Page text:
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  • 09.16.10

The 8 Most Exciting Solar Projects in the U.S. [Updated]

We look at some of the most exciting solar projects–both existing and planned–in the country.

The 8 Most Exciting Solar Projects in the U.S. [Updated]
solar plant

Sunlight is the world’s most plentiful resource. That is, of course, why the United States has scrambled in recent years to supplant dirty, nonrenewable energy sources with ambitious solar projects. Below, we look at some of the most exciting solar projects–both existing and planned–in the country.

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1. Solar Energy Generating Systems

Located in California’s Mojave desert, the Solar Energy Generating Systems (SEGS) plant is the largest active solar energy facility in the world. The Luz International-designed solar thermal plant has an installed capacity of 354 MW, features 936,384 parabolic mirrors and spans more than 1,600 acres. In total, SEGS provides power for 232,500 homes. The nine solar plants at the site were built between 1984 and 1990.

2. Nevada Solar One

This Boulder City, Nevada plant, completed in 2007, is the largest solar thermal plant to be built since 1991. The $266 million concentrated solar plant has a maximum capacity of 75 MW, and produces 134 million kilowatt hours of power each year. Components for the plant come from a variety of suppliers, including Siemens, Flabeg AG, Schott Solar, and Solel Solar Systems.

solar generating station

3. Solana Generating Station

This Gila Bend, Arizona plant will have a capacity of 280 MW–enough to power 70,000 homes–when it is completed in 2013. Arizona Public Service has already contracted to buy all of the produced power from Solana’s $2 billion concentrated solar plant. The Abengoa-manufactured plant is expected to create 1,500 construction jobs and 85 full-time positions.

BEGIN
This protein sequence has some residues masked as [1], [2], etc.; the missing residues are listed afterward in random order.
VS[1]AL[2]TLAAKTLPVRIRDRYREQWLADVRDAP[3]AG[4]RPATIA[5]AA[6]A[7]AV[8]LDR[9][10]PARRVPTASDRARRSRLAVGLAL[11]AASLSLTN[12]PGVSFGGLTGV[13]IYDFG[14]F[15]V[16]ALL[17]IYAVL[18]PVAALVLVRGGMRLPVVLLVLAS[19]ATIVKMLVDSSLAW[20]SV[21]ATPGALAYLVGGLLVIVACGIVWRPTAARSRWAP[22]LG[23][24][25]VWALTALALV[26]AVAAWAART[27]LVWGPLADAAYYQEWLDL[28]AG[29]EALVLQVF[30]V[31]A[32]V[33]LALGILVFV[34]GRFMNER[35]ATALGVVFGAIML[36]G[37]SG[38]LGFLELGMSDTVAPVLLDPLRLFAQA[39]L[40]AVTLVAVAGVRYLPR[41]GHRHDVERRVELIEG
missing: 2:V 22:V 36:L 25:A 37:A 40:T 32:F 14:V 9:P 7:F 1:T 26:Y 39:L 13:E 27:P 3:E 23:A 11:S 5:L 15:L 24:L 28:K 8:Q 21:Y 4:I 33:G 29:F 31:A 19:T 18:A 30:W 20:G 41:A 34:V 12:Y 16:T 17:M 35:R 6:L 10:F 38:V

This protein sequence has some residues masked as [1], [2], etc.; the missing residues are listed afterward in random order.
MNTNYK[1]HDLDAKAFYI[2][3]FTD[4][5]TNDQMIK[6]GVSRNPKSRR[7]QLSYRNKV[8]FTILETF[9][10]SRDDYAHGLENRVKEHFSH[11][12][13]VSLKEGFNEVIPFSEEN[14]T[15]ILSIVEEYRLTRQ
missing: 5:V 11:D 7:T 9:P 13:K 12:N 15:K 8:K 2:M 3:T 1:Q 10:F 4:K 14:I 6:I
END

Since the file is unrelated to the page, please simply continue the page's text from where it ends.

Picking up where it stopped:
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4. Abengoa Mojave Solar Project

Another mammoth Mojave desert plant, this Abengoa project was just cleared for construction last week. The plant will be built on over 1,700 acres of private land northeast of Los Angeles. When completed in 2013, the concentrated solar plant will produce 250 MW of power.

5. Beacon Solar Energy Project

Construction was approved for this NextEra-built Mojave desert project in August. This marked the first time that state energy regulators approved a solar thermal plant in 20 years. The 250 MW plant, located on 2,012 private acres in Kern County, will go into operation by the end of 2011.

solar electric generating system

6. Ivanpah Solar Electric Generating System

This 392 MW system, set to be built by Brightsource Energy, will consist of three 459-foot-tall solar towers and thousands of parabolic mirrors. The plant, which will be located in the Ivanpah Valley of Southern California, is opposed by a number of environmental groups who argue that the project will harm rare desert plants and wildlife. When completed in 2013, the system will almost double the amount of commercial solar thermal electricity produced in the U.S.

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7. Blythe Solar Power Project

If built, this proposed $6 billion solar thermal project in Blythe, California will produce a whopping 1000 MW of power, making it the largest solar power plant in the world. That’s a big “if,” though–Solar Millennium and Chevron Energy Solutions have yet to get the project approved by the California Public Utilities Commission. Update: The project was approved by the CPUC this week. The next step is to get final approval from the Bureau of Land Management.

8. Calico Solar Project

Proposed by Tessera Solar, this San Bernadino Count, California-based project could potentially produce 850 MW of concentrated solar power and cover 8,230 acres of public land. The concentrated solar project would be built in two phases–the first consisting of 11,000 Solar SunCatchers producing 275 MW, and the second consisting of 23,000 SunCatchers producing 575 MW. No word on a potential construction start date for the project, which still needs federal subsidies to move forward.

Ariel Schwartz can be reached on Twitter or by email.

About the author

Ariel Schwartz is a Senior Editor at Co.Exist. She has contributed to SF Weekly, Popular Science, Inhabitat, Greenbiz, NBC Bay Area, GOOD Magazine and more.

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